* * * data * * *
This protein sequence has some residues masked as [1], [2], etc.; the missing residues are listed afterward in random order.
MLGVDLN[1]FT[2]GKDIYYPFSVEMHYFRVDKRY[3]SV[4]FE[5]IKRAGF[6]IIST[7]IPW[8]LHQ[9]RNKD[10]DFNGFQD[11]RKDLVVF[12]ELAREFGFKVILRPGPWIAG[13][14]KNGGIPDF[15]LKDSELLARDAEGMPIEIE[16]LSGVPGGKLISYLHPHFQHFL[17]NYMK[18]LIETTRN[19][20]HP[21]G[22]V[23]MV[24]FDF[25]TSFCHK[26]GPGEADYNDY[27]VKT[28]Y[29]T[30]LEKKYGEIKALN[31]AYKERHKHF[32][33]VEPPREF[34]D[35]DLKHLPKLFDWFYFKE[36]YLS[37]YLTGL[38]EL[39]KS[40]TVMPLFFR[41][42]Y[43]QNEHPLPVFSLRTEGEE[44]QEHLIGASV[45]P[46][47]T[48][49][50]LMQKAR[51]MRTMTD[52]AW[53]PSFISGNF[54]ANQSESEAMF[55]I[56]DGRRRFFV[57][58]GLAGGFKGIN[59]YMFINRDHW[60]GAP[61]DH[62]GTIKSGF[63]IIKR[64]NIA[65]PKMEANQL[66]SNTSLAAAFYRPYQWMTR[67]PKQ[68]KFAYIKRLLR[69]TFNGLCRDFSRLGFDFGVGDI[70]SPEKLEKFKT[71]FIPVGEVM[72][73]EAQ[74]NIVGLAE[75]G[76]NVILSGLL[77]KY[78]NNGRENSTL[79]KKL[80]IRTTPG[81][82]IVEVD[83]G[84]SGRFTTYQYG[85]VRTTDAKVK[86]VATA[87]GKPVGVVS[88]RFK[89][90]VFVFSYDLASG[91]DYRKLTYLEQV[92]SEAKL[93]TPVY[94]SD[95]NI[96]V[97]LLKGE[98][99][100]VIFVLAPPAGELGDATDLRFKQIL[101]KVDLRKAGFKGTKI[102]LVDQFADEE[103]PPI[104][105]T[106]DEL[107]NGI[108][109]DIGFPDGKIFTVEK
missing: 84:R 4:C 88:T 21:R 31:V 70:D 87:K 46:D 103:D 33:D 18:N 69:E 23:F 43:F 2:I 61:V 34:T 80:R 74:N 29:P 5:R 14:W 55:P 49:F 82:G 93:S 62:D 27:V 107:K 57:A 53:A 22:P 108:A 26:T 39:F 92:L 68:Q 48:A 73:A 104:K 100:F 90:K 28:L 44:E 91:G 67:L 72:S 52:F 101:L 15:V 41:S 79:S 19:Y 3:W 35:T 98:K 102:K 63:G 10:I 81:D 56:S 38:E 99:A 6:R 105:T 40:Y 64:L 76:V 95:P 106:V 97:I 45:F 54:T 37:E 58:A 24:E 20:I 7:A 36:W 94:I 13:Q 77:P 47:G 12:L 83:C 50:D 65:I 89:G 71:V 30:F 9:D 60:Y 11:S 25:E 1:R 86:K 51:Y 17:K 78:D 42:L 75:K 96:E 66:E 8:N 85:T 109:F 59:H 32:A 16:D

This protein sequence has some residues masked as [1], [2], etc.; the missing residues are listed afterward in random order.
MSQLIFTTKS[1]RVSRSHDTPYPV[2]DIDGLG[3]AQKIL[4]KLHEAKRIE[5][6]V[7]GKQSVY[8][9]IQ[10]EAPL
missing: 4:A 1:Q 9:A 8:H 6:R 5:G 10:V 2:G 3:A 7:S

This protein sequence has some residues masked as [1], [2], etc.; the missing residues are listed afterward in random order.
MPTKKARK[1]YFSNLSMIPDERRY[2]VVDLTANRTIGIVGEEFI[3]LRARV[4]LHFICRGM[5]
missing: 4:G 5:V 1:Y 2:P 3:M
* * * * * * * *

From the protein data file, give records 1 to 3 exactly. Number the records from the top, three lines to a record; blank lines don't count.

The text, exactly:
This protein sequence has some residues masked as [1], [2], etc.; the missing residues are listed afterward in random order.
MLGVDLN[1]FT[2]GKDIYYPFSVEMHYFRVDKRY[3]SV[4]FE[5]IKRAGF[6]IIST[7]IPW[8]LHQ[9]RNKD[10]DFNGFQD[11]RKDLVVF[12]ELAREFGFKVILRPGPWIAG[13][14]KNGGIPDF[15]LKDSELLARDAEGMPIEIE[16]LSGVPGGKLISYLHPHFQHFL[17]NYMK[18]LIETTRN[19][20]HP[21]G[22]V[23]MV[24]FDF[25]TSFCHK[26]GPGEADYNDY[27]VKT[28]Y[29]T[30]LEKKYGEIKALN[31]AYKERHKHF[32][33]VEPPREF[34]D[35]DLKHLPKLFDWFYFKE[36]YLS[37]YLTGL[38]EL[39]KS[40]TVMPLFFR[41][42]Y[43]QNEHPLPVFSLRTEGEE[44]QEHLIGASV[45]P[46][47]T[48][49][50]LMQKAR[51]MRTMTD[52]AW[53]PSFISGNF[54]ANQSESEAMF[55]I[56]DGRRRFFV[57][58]GLAGGFKGIN[59]YMFINRDHW[60]GAP[61]DH[62]GTIKSGF[63]IIKR[64]NIA[65]PKMEANQL[66]SNTSLAAAFYRPYQWMTR[67]PKQ[68]KFAYIKRLLR[69]TFNGLCRDFSRLGFDFGVGDI[70]SPEKLEKFKT[71]FIPVGEVM[72][73]EAQ[74]NIVGLAE[75]G[76]NVILSGLL[77]KY[78]NNGRENSTL[79]KKL[80]IRTTPG[81][82]IVEVD[83]G[84]SGRFTTYQYG[85]VRTTDAKVK[86]VATA[87]GKPVGVVS[88]RFK[89][90]VFVFSYDLASG[91]DYRKLTYLEQV[92]SEAKL[93]TPVY[94]SD[95]NI[96]V[97]LLKGE[98][99][100]VIFVLAPPAGELGDATDLRFKQIL[101]KVDLRKAGFKGTKI[102]LVDQFADEE[103]PPI[104][105]T[106]DEL[107]NGI[108][109]DIGFPDGKIFTVEK
missing: 84:R 4:C 88:T 21:R 31:V 70:D 87:K 46:D 103:D 33:D 18:N 69:E 23:F 43:F 2:I 61:V 34:T 80:R 74:N 29:P 5:R 14:W 55:P 49:F 82:G 93:S 62:D 27:V 107:K 57:A 53:A 22:P 108:A 26:T 39:F 92:L 68:Q 48:A 73:A 104:K 100:F 90:K 28:L 44:E 91:G 67:L 72:S 52:F 101:L 15:V 41:S 79:S 19:Y 3:W 35:T 98:K 102:K 63:G 10:I 81:D 56:S 38:E 99:A 6:R 105:T 40:Y 64:L 76:V 95:P 106:V 97:I 45:F 54:T 37:E 58:A 24:E 20:I 7:A 36:W 94:I 13:Q 77:P 47:G 12:L 83:C 50:D 65:I 89:G 71:V 30:F 9:D 60:Y 11:S 25:E 1:R 86:K 51:Y 17:K 78:D 42:L 75:K 96:E 66:E 8:N 85:T 109:F 59:H 32:A 16:D

This protein sequence has some residues masked as [1], [2], etc.; the missing residues are listed afterward in random order.
MSQLIFTTKS[1]RVSRSHDTPYPV[2]DIDGLG[3]AQKIL[4]KLHEAKRIE[5][6]V[7]GKQSVY[8][9]IQ[10]EAPL
missing: 4:A 1:Q 9:A 8:H 6:R 5:G 10:V 2:G 3:A 7:S

This protein sequence has some residues masked as [1], [2], etc.; the missing residues are listed afterward in random order.
MPTKKARK[1]YFSNLSMIPDERRY[2]VVDLTANRTIGIVGEEFI[3]LRARV[4]LHFICRGM[5]
missing: 4:G 5:V 1:Y 2:P 3:M